First off, if you are a fan of true crime documentaries, I highly recommend watching the new Netflix docuseries Night Stalker: The Hunt For a Serial Killer about Richard Ramirez.
While some viewers believe that the series goes too far, exploiting Ramirez’s many victims through the use of crime scene photographs, the four-part series is still a fascinating watch.
For a span of around 17 months in 1984 and 1985, law enforcement was stumped as to who was committing the Night Stalker attacks and murders.
Several suspects were rounded up, but it wasn’t until August 31, 1985 that they finally had their man in Ramirez.
One of those Night Stalker suspects, as it turns out, was a man named Ed Solomon.
While many of us have no idea who Ed Solomon is, there’s a good chance that most of us know his work.
Solomon was one of the people who created the Bill and Ted movies. He also wrote the films Men in Black, Charlie’s Angels, and Now You See Me.
In fact, back when police considered Solomon to be “prime suspect” in the series of attacks, he had already written for the popular sitcom Laverne & Shirley.
Solomon explained in a fascinating Twitter thread how it all went down back in 1985.
“In August 1985 I was awakened by a call saying ‘Are you the Night Stalker?'” wrote Solomon. “I hung up, thinking it was a weird prank. But it kept happening. That’s when I learned – from a reporter on the other end – that I was a prime suspect in that grisly RIchard Ramirez murder spree.
“The reporter explained that my car was found at the crime scene, which made no sense because I looked out my window & saw it was still in the parking space of my Westwood apartment. I had to hang up because the police were walking up my driveway – but weirdly slowly.
“They had an odd attitude when they arrived, saying something about needing to just ‘check it out’ because it was already not seeming likely that I was ‘the one.’ (Also: I had obviously just woken up and was – I suddenly realized – wearing only my tighty whiteys).
“Apparently by the time they’d gotten to my place there was new information, & now they were just kind of annoyed – like they’d been given busy work and the *good* stuff was happening an hour or so away. (I actually think they only knocked so one of them could use the bathroom.)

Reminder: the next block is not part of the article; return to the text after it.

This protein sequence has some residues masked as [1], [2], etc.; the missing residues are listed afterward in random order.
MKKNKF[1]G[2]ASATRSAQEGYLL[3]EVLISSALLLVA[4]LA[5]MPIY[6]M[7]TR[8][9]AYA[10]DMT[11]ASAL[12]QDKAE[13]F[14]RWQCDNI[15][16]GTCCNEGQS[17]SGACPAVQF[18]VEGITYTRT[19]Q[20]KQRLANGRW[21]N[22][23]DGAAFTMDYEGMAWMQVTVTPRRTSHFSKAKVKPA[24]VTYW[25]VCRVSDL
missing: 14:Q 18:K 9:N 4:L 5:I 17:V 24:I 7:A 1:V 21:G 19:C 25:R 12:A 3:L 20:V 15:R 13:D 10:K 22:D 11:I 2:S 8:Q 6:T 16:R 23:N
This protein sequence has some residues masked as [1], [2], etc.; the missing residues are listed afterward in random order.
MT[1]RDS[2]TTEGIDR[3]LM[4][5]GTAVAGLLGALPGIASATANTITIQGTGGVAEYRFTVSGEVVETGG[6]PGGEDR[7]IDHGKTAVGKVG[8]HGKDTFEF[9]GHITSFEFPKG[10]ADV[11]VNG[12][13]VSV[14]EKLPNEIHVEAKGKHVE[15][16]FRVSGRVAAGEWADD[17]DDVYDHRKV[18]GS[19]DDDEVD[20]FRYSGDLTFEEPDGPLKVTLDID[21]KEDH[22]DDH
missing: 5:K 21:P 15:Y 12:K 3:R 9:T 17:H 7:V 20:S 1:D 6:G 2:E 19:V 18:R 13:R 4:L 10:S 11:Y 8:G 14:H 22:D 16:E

“They wouldn’t tell me anything about why they suspected me – which I have to say was exceedingly surreal (and I remember I had just read Kafka’s The Trial, which made it even surreal..er?). But in the morning I saw the news – and I figured out what happened.
“3 years earlier my (then) roommate (& best friend) was buying a used car, & since he was in med school & I had an actual job (my Laverne & Shirley gig), he had me sign (or maybe co-sign?) for his loan. As such, the car was registered to my address, even though he’d just sold it.
“The guy who’d bought it was eating dinner in a Chinese restaurant downtown, where the car (a crappy red Toyota station wagon) was stolen – by Ramirez – and driven to the murder site, where it was abandoned. The irony is my 2 roommates (new ones) were in jail for the night.
“That’s because a neighbor had seen the pot plant they were growing in the window, and called the police. (I only found this out the next day when they returned.) The only reason I wasn’t in jail with them was that I hadn’t been around when they were arrested.”
Solomon later added that he never felt any real threat, and the whole ordeal only lasted about five minutes.
He also shared another version of the story, sent to him by an old friend that corrected one detail and showed a different perspective of his bizarre connection to The Night Stalker Richard Ramirez.
Update: my old friend sent me this. It's an interesting look – from an entirely different angle. (And I realize I had a fact wrong: it was not the night he stole it in Chinatown but rather a few weeks later, after a different one, that the calls came.) Posted w his permission. pic.twitter.com/Slp68VksoZ
— Ed Solomon (@ed_solomon) January 21, 2021
That is some wild, wild stuff.